How To Evict A Roommate

Sharing expenses with a roommate can be a great way to make ends meet, but sometimes things don’t work out. When roommates disagree, the atmosphere can quickly become strained. In extreme cases harassment and violence may occur. To avoid a worsening situation, it may make sense to evict your roommate.

Talk it Out

Making a verbal request can be the simplest, easiest way of resolving the situation. You may only have to ask your roommate to leave, and they may be happy to comply. If the two of you can see eye to eye, then your problem is solved.

When Asking Doesn’t Work

Sometimes roommates can’t seem to agree on anything. In situations like this, it makes sense to do some legal research. Find a copy of your lease or rental agreement and review it carefully. If both you and your roommate are named as tenants, you may be out of luck. You generally cannot evict your roommate and must wait until the end of your lease to make other arrangements. Should your roommate be subleasing from you, you can take further steps to evict them.

Review the Law

Each state writes landlord/tenant laws, and many of them may apply to your situation. Look for eviction information to make certain that you’re acting in accordance with the laws for your jurisdiction. While you’re looking at the pertinent laws, see if you can find a sample eviction notice that is suitable for your state. You’ll need it to formally start the eviction process.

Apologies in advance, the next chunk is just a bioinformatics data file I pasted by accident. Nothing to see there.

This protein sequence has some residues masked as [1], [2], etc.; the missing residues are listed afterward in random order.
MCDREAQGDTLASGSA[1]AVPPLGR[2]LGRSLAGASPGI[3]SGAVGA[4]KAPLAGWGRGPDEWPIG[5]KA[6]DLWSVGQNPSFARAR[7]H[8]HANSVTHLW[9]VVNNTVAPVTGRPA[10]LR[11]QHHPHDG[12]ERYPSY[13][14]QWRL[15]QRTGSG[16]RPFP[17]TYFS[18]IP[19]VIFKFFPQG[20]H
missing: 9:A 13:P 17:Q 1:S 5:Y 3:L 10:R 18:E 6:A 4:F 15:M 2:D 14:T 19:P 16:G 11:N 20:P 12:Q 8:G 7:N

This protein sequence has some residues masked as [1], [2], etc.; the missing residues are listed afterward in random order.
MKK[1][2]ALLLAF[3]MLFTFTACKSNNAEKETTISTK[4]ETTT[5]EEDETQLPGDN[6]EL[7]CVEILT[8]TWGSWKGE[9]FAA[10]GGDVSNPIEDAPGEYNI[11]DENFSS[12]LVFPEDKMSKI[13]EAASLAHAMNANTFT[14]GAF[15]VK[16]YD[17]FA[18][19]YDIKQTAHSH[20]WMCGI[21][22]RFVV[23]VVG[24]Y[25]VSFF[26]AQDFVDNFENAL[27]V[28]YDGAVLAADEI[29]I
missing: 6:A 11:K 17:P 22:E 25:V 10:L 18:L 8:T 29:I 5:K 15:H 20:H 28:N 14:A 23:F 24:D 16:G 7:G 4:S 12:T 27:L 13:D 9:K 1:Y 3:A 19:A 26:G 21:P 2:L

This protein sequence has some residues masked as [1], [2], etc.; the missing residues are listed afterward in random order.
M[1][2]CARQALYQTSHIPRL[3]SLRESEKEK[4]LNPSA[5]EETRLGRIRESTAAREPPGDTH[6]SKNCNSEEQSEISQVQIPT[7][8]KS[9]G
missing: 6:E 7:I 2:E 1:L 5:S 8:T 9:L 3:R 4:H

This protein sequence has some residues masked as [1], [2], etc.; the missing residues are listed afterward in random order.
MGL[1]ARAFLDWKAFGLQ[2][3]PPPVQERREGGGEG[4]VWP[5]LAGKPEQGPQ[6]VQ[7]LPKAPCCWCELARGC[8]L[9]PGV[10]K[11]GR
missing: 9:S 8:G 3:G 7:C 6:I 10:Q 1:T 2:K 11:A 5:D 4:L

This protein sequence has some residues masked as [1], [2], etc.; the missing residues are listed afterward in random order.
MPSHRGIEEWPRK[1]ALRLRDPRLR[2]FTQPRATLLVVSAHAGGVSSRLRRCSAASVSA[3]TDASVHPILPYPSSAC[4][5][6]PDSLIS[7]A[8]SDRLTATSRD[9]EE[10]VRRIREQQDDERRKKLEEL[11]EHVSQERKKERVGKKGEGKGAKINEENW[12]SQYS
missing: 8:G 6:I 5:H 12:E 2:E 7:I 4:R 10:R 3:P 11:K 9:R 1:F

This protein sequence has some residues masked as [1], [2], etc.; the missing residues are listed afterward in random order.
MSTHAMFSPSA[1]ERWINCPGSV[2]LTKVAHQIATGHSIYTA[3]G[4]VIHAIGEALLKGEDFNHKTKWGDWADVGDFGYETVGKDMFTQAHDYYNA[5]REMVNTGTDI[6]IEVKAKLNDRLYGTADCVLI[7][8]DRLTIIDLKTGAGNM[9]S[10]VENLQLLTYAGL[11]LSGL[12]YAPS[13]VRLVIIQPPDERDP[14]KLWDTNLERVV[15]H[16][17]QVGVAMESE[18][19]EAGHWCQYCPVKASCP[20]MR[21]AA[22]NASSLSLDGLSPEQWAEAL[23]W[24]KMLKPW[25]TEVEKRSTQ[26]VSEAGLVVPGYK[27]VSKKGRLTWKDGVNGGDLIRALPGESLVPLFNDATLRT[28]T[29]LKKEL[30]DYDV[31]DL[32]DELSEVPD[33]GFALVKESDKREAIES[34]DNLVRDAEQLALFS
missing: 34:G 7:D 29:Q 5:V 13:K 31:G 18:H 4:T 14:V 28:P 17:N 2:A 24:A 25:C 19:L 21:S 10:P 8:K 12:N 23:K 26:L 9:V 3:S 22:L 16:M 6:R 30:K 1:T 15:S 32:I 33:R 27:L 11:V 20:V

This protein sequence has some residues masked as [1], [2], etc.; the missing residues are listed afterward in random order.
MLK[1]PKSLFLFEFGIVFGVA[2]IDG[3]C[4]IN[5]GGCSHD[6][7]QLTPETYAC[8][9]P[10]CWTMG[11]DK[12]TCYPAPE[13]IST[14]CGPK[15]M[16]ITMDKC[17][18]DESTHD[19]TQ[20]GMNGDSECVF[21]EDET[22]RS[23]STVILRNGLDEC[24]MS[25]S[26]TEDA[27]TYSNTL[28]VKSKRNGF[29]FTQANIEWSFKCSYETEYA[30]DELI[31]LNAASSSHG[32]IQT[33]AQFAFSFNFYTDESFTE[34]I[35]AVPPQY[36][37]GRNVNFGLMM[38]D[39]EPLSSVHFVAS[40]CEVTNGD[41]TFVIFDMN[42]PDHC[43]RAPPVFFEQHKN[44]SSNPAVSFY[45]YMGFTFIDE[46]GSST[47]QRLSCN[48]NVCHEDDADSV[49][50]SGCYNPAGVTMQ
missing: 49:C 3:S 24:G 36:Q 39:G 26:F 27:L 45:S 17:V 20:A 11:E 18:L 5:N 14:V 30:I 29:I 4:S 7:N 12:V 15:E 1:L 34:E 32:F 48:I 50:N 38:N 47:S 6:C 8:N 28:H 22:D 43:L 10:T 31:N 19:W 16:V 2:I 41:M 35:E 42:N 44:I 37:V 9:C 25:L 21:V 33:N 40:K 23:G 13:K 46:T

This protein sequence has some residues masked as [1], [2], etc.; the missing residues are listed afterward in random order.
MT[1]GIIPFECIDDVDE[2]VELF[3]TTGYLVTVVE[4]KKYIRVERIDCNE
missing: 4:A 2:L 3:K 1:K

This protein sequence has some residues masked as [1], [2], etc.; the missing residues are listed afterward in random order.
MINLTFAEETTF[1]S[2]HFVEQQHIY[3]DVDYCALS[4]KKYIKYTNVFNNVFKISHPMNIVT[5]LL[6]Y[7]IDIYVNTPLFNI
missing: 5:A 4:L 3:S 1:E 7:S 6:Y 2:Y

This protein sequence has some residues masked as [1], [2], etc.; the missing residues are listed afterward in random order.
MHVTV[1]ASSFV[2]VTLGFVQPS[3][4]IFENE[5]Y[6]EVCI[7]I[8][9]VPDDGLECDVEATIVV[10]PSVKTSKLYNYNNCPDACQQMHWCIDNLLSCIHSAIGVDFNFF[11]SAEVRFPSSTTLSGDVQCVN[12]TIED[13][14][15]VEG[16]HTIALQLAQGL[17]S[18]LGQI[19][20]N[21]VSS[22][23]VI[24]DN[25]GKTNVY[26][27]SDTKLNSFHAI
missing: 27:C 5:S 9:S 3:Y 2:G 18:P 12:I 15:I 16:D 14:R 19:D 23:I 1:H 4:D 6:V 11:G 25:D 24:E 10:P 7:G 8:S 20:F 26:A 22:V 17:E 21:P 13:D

Serve the Eviction Notice

State laws vary on how an eviction notice may be served. You may be able to tape it to their door. In other places, you must physically hand the eviction notice to your roommate. The notice will inform your roommate of how long they have to leave the premises. Thirty days is a typical time period. Moreover, it’s important for the eviction notice to include the reasons for the eviction, such as failure to pay the rent. Be sure to keep a copy of the notice for your own records in case you must take the matter to court.

Allow the Time Period to Expire

If your roommate moves out, there’s no need for further action. If they don’t, you may need to contact the police to have your roommate removed. They may be charged with criminal trespassing if they refuse to leave.

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